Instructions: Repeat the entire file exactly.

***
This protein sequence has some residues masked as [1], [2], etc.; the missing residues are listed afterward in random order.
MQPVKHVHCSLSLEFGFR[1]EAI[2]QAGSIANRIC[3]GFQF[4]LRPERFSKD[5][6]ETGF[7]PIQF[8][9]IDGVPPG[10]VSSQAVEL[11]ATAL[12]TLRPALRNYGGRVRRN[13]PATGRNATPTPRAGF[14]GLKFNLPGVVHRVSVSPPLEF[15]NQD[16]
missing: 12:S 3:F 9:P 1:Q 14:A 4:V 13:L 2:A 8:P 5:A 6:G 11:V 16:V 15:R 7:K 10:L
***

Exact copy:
This protein sequence has some residues masked as [1], [2], etc.; the missing residues are listed afterward in random order.
MQPVKHVHCSLSLEFGFR[1]EAI[2]QAGSIANRIC[3]GFQF[4]LRPERFSKD[5][6]ETGF[7]PIQF[8][9]IDGVPPG[10]VSSQAVEL[11]ATAL[12]TLRPALRNYGGRVRRN[13]PATGRNATPTPRAGF[14]GLKFNLPGVVHRVSVSPPLEF[15]NQD[16]
missing: 12:S 3:F 9:P 1:Q 14:A 4:V 13:L 2:A 8:P 5:A 6:G 11:V 16:V 15:R 7:K 10:L